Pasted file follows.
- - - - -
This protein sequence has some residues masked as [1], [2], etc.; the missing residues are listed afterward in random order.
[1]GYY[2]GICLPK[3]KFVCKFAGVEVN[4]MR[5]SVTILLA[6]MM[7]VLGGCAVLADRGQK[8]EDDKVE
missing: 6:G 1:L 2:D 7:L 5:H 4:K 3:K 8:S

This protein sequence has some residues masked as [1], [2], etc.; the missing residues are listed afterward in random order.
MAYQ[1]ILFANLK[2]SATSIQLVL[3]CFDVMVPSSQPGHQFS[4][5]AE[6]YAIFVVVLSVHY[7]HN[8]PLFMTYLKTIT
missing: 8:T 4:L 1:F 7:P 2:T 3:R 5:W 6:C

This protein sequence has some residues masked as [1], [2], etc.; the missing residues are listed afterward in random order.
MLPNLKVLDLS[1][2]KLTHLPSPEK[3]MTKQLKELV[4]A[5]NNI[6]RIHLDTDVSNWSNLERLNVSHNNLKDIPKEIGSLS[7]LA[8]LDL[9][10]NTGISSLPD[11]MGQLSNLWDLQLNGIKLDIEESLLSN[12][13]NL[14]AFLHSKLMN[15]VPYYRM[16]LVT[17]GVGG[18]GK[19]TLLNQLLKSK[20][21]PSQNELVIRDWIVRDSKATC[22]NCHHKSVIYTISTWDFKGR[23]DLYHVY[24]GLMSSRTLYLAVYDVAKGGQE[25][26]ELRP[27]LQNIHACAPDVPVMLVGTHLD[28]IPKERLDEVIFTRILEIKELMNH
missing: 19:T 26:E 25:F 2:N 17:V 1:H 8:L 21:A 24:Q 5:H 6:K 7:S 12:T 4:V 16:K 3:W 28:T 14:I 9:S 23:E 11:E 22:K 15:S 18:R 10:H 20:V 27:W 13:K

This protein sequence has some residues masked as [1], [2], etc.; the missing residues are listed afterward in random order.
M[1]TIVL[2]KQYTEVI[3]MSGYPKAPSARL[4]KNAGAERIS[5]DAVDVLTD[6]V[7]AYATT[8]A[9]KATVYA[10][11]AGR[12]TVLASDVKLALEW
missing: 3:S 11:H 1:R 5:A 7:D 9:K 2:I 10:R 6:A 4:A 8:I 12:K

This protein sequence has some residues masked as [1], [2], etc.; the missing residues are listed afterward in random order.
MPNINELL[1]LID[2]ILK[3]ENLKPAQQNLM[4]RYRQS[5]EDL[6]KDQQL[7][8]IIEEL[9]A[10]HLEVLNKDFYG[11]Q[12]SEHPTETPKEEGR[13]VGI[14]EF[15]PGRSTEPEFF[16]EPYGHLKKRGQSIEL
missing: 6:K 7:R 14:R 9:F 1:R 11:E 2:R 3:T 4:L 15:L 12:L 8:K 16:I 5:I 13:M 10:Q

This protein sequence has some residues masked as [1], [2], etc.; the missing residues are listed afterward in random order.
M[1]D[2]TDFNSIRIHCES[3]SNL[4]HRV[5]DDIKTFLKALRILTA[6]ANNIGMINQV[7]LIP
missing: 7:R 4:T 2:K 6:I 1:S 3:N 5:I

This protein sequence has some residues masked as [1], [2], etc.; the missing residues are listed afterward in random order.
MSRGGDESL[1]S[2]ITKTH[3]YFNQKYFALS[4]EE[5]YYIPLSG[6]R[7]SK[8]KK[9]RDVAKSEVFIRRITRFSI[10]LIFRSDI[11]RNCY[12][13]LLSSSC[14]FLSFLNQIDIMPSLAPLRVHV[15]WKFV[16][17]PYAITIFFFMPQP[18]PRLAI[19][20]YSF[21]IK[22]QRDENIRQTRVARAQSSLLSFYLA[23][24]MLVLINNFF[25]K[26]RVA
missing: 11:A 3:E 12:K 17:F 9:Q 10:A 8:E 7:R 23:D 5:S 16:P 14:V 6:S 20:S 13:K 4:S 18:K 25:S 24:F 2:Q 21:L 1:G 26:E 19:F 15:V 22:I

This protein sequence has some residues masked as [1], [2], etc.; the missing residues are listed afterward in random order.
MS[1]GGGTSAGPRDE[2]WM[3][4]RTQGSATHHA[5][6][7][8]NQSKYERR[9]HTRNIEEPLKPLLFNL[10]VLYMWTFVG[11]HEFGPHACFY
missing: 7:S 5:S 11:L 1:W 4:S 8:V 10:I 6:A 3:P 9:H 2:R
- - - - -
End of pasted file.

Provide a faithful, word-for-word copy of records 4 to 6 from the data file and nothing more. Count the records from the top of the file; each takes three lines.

This protein sequence has some residues masked as [1], [2], etc.; the missing residues are listed afterward in random order.
M[1]TIVL[2]KQYTEVI[3]MSGYPKAPSARL[4]KNAGAERIS[5]DAVDVLTD[6]V[7]AYATT[8]A[9]KATVYA[10][11]AGR[12]TVLASDVKLALEW
missing: 3:S 11:H 1:R 5:A 7:D 9:K 2:I 10:R 6:A 4:A 8:I 12:K

This protein sequence has some residues masked as [1], [2], etc.; the missing residues are listed afterward in random order.
MPNINELL[1]LID[2]ILK[3]ENLKPAQQNLM[4]RYRQS[5]EDL[6]KDQQL[7][8]IIEEL[9]A[10]HLEVLNKDFYG[11]Q[12]SEHPTETPKEEGR[13]VGI[14]EF[15]PGRSTEPEFF[16]EPYGHLKKRGQSIEL
missing: 6:K 7:R 14:R 9:F 1:R 11:E 2:R 3:T 4:L 15:L 12:L 8:K 16:I 5:I 13:M 10:Q

This protein sequence has some residues masked as [1], [2], etc.; the missing residues are listed afterward in random order.
M[1]D[2]TDFNSIRIHCES[3]SNL[4]HRV[5]DDIKTFLKALRILTA[6]ANNIGMINQV[7]LIP
missing: 7:R 4:T 2:K 6:I 1:S 3:N 5:I